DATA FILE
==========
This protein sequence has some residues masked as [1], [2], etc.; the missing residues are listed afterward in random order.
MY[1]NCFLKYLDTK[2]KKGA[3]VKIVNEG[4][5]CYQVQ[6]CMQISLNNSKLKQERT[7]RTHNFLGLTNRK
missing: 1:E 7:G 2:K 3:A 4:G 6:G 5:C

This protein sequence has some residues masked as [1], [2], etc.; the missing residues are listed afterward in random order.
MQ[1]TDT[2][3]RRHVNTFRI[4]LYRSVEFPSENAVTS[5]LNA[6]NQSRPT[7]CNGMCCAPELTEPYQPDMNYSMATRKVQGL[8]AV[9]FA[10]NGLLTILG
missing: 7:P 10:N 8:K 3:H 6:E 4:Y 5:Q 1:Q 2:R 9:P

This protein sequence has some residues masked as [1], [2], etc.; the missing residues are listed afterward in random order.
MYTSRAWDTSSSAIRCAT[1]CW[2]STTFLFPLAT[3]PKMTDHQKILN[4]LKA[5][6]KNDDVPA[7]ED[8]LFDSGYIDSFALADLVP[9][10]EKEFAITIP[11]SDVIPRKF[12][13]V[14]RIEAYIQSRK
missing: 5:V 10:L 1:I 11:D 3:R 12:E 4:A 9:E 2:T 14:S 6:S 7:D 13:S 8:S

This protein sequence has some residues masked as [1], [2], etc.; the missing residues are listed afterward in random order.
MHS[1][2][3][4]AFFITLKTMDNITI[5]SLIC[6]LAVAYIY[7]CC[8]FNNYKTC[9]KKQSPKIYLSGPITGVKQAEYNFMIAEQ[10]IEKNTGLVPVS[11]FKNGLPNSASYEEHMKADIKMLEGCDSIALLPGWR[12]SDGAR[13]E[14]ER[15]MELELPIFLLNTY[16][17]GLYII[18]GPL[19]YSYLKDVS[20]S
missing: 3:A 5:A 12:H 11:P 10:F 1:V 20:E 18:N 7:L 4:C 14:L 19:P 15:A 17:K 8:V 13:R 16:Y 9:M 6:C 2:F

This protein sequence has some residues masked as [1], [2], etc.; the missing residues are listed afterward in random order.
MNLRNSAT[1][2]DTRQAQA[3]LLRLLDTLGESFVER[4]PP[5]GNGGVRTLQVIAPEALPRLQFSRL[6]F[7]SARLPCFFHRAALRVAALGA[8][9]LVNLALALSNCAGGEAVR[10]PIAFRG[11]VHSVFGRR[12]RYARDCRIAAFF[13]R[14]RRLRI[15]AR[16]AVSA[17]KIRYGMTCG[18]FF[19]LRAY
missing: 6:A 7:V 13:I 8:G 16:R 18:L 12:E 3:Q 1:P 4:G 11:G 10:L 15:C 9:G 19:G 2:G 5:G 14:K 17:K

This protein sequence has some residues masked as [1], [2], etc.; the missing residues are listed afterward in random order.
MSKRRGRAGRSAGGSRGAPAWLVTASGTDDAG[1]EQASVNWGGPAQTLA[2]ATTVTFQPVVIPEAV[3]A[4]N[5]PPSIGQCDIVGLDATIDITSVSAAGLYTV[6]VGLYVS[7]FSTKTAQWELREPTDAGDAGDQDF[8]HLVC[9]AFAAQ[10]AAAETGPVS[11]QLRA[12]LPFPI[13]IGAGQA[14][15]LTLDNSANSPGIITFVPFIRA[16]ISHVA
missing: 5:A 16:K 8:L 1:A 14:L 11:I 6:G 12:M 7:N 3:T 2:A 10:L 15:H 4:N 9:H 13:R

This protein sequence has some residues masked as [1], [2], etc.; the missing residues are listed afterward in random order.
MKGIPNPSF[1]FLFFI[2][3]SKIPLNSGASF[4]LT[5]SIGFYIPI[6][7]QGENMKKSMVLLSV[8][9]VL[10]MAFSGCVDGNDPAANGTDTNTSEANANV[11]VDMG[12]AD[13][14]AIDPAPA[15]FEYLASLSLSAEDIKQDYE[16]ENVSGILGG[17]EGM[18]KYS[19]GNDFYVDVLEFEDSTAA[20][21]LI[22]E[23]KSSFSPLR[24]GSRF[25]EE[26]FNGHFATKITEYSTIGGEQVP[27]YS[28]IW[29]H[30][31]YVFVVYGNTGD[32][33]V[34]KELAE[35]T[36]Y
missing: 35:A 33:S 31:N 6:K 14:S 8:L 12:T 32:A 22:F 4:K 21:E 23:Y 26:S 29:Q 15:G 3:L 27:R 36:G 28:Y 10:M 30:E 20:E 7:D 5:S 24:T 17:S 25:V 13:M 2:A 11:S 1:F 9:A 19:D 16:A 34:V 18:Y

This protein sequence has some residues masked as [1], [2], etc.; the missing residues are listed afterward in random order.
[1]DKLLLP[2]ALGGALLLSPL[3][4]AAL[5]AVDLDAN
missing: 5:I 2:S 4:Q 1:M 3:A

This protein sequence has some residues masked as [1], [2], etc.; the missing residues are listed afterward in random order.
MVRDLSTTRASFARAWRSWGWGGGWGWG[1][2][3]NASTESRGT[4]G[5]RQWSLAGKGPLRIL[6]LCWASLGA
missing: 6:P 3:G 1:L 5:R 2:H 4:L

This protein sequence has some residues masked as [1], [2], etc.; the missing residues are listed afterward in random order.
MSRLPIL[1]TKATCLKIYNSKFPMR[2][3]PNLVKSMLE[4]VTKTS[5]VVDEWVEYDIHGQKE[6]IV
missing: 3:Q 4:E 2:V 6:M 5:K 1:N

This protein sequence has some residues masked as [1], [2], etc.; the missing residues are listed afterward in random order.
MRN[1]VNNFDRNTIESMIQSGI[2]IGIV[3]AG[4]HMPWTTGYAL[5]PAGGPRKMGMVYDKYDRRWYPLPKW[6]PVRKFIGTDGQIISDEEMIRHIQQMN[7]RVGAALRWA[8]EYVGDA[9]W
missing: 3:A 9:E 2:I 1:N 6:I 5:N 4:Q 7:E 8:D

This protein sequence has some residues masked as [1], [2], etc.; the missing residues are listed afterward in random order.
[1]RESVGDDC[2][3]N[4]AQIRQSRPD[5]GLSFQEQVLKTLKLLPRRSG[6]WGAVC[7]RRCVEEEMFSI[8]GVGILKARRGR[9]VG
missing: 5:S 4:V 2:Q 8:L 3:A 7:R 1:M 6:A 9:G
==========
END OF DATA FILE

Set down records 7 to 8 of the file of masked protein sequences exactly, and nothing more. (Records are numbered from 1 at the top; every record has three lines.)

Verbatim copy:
This protein sequence has some residues masked as [1], [2], etc.; the missing residues are listed afterward in random order.
MKGIPNPSF[1]FLFFI[2][3]SKIPLNSGASF[4]LT[5]SIGFYIPI[6][7]QGENMKKSMVLLSV[8][9]VL[10]MAFSGCVDGNDPAANGTDTNTSEANANV[11]VDMG[12]AD[13][14]AIDPAPA[15]FEYLASLSLSAEDIKQDYE[16]ENVSGILGG[17]EGM[18]KYS[19]GNDFYVDVLEFEDSTAA[20][21]LI[22]E[23]KSSFSPLR[24]GSRF[25]EE[26]FNGHFATKITEYSTIGGEQVP[27]YS[28]IW[29]H[30][31]YVFVVYGNTGD[32][33]V[34]KELAE[35]T[36]Y
missing: 35:A 33:S 31:N 6:K 14:S 8:L 12:T 32:A 22:F 4:K 21:E 23:Y 26:S 29:Q 15:G 3:L 27:R 36:G 28:Y 10:M 30:E 20:E 7:D 5:S 24:T 17:S 25:V 13:M 2:A 11:S 1:F 9:A 19:D 16:A 34:V 18:Y

This protein sequence has some residues masked as [1], [2], etc.; the missing residues are listed afterward in random order.
[1]DKLLLP[2]ALGGALLLSPL[3][4]AAL[5]AVDLDAN
missing: 5:I 2:S 4:Q 1:M 3:A